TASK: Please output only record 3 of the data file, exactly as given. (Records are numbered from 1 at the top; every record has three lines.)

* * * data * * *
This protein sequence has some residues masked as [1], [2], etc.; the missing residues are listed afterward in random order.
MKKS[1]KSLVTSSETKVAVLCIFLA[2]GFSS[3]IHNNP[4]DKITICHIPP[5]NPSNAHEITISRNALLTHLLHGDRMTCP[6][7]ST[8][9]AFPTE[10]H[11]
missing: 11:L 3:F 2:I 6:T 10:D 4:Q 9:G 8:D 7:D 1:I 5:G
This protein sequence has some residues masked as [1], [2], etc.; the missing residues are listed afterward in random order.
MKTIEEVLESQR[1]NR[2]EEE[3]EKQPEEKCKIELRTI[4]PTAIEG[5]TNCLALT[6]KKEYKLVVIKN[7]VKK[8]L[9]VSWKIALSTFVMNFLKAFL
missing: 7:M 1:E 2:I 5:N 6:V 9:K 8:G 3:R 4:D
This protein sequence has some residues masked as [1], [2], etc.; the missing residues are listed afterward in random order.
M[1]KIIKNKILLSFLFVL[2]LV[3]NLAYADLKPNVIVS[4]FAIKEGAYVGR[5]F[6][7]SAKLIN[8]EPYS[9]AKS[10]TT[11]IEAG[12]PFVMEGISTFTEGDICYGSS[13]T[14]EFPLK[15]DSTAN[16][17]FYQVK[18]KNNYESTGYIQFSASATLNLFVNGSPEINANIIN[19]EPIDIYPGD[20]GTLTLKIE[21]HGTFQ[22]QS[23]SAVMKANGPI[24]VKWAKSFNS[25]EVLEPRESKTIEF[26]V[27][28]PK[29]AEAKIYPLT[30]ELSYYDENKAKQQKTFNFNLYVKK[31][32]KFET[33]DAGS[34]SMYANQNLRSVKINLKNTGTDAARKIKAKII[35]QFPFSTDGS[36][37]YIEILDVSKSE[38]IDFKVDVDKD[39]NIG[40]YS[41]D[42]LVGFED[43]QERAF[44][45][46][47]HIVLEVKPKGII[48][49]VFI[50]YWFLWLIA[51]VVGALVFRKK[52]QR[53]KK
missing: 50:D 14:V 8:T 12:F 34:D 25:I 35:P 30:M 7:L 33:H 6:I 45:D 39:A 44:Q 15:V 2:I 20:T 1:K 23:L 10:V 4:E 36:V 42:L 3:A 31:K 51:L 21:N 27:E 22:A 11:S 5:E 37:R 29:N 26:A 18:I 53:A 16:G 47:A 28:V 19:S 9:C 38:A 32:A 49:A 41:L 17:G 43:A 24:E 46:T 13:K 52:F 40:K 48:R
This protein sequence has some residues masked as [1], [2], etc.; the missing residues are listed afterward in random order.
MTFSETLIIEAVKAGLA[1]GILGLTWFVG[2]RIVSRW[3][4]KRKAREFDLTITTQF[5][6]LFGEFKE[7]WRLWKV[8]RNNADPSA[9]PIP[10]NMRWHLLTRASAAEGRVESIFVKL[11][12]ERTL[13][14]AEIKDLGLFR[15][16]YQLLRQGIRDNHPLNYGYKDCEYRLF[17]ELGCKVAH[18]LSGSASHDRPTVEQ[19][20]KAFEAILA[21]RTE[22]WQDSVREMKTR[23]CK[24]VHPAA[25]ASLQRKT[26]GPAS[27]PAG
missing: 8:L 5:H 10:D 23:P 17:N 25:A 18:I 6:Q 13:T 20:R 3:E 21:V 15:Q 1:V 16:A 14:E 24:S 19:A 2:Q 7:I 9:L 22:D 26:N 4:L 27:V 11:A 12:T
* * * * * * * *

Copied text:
This protein sequence has some residues masked as [1], [2], etc.; the missing residues are listed afterward in random order.
M[1]KIIKNKILLSFLFVL[2]LV[3]NLAYADLKPNVIVS[4]FAIKEGAYVGR[5]F[6][7]SAKLIN[8]EPYS[9]AKS[10]TT[11]IEAG[12]PFVMEGISTFTEGDICYGSS[13]T[14]EFPLK[15]DSTAN[16][17]FYQVK[18]KNNYESTGYIQFSASATLNLFVNGSPEINANIIN[19]EPIDIYPGD[20]GTLTLKIE[21]HGTFQ[22]QS[23]SAVMKANGPI[24]VKWAKSFNS[25]EVLEPRESKTIEF[26]V[27][28]PK[29]AEAKIYPLT[30]ELSYYDENKAKQQKTFNFNLYVKK[31][32]KFET[33]DAGS[34]SMYANQNLRSVKINLKNTGTDAARKIKAKII[35]QFPFSTDGS[36][37]YIEILDVSKSE[38]IDFKVDVDKD[39]NIG[40]YS[41]D[42]LVGFED[43]QERAF[44][45][46][47]HIVLEVKPKGII[48][49]VFI[50]YWFLWLIA[51]VVGALVFRKK[52]QR[53]KK
missing: 50:D 14:V 8:T 12:F 34:D 25:I 35:P 30:M 7:L 33:H 6:I 45:D 39:A 44:Q 15:V 2:I 20:T 1:K 23:L 10:V 4:E 36:V 42:L 3:A 31:K 51:L 21:N 27:E 22:A 11:S 5:E 37:R 29:N 26:A 18:I 53:A 16:G 47:A 28:V 19:S 9:C 38:A 32:A 49:A 41:L 17:G 43:A 24:E 46:T 13:K 52:F 40:K 48:R